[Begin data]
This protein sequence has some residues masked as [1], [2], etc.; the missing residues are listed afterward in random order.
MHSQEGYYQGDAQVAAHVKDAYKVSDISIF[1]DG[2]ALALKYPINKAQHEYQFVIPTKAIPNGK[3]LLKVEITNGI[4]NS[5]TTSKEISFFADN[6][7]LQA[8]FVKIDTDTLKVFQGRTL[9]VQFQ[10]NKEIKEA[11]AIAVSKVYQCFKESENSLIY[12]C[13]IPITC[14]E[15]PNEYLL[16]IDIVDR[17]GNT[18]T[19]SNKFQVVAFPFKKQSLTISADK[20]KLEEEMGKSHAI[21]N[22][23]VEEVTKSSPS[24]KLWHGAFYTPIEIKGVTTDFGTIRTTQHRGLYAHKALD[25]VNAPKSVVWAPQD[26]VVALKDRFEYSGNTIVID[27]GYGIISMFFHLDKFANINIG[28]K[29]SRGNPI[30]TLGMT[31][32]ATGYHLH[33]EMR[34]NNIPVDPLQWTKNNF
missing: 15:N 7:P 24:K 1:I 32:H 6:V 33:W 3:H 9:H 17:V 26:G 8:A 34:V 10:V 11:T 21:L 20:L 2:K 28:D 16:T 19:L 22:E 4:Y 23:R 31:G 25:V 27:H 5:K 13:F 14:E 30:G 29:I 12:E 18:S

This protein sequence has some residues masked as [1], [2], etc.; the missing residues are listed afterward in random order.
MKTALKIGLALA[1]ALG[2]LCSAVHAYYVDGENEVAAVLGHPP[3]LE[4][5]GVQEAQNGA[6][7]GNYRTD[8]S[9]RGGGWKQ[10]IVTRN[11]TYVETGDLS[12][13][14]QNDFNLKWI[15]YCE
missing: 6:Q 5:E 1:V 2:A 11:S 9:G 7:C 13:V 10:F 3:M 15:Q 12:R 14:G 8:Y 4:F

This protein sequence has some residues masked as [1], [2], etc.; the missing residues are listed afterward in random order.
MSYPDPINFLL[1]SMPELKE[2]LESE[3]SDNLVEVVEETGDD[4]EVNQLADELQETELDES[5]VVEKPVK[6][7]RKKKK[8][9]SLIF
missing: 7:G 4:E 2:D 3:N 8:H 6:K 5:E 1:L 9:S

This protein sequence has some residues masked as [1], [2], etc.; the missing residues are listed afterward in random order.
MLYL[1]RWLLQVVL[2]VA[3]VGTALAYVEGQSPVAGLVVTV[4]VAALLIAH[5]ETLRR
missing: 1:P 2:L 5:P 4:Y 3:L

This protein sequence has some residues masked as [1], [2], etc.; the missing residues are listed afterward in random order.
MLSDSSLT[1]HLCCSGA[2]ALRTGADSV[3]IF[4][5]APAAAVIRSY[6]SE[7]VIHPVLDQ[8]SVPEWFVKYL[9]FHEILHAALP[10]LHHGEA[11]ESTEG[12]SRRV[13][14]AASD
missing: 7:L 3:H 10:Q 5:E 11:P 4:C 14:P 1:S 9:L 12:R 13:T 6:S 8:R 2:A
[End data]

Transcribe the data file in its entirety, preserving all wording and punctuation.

This protein sequence has some residues masked as [1], [2], etc.; the missing residues are listed afterward in random order.
MHSQEGYYQGDAQVAAHVKDAYKVSDISIF[1]DG[2]ALALKYPINKAQHEYQFVIPTKAIPNGK[3]LLKVEITNGI[4]NS[5]TTSKEISFFADN[6][7]LQA[8]FVKIDTDTLKVFQGRTL[9]VQFQ[10]NKEIKEA[11]AIAVSKVYQCFKESENSLIY[12]C[13]IPITC[14]E[15]PNEYLL[16]IDIVDR[17]GNT[18]T[19]SNKFQVVAFPFKKQSLTISADK[20]KLEEEMGKSHAI[21]N[22][23]VEEVTKSSPS[24]KLWHGAFYTPIEIKGVTTDFGTIRTTQHRGLYAHKALD[25]VNAPKSVVWAPQD[26]VVALKDRFEYSGNTIVID[27]GYGIISMFFHLDKFANINIG[28]K[29]SRGNPI[30]TLGMT[31][32]ATGYHLH[33]EMR[34]NNIPVDPLQWTKNNF
missing: 15:N 7:P 24:K 1:I 32:H 6:V 33:W 3:H 9:H 17:V 26:G 8:A 34:V 10:V 11:T 21:L 20:L 2:K 28:D 16:T 19:L 22:E 4:Y 23:R 31:G 25:V 27:H 5:K 13:F 14:E 30:G 29:I 12:E 18:S

This protein sequence has some residues masked as [1], [2], etc.; the missing residues are listed afterward in random order.
MKTALKIGLALA[1]ALG[2]LCSAVHAYYVDGENEVAAVLGHPP[3]LE[4][5]GVQEAQNGA[6][7]GNYRTD[8]S[9]RGGGWKQ[10]IVTRN[11]TYVETGDLS[12][13][14]QNDFNLKWI[15]YCE
missing: 6:Q 5:E 1:V 2:A 11:S 9:G 7:C 13:V 10:F 3:M 15:Q 12:R 14:G 8:Y 4:F

This protein sequence has some residues masked as [1], [2], etc.; the missing residues are listed afterward in random order.
MSYPDPINFLL[1]SMPELKE[2]LESE[3]SDNLVEVVEETGDD[4]EVNQLADELQETELDES[5]VVEKPVK[6][7]RKKKK[8][9]SLIF
missing: 7:G 4:E 2:D 3:N 8:H 6:K 5:E 1:L 9:S

This protein sequence has some residues masked as [1], [2], etc.; the missing residues are listed afterward in random order.
MLYL[1]RWLLQVVL[2]VA[3]VGTALAYVEGQSPVAGLVVTV[4]VAALLIAH[5]ETLRR
missing: 1:P 2:L 5:P 4:Y 3:L

This protein sequence has some residues masked as [1], [2], etc.; the missing residues are listed afterward in random order.
MLSDSSLT[1]HLCCSGA[2]ALRTGADSV[3]IF[4][5]APAAAVIRSY[6]SE[7]VIHPVLDQ[8]SVPEWFVKYL[9]FHEILHAALP[10]LHHGEA[11]ESTEG[12]SRRV[13][14]AASD
missing: 7:L 3:H 10:Q 5:E 11:P 4:C 14:P 1:S 9:L 12:R 13:T 6:S 8:R 2:A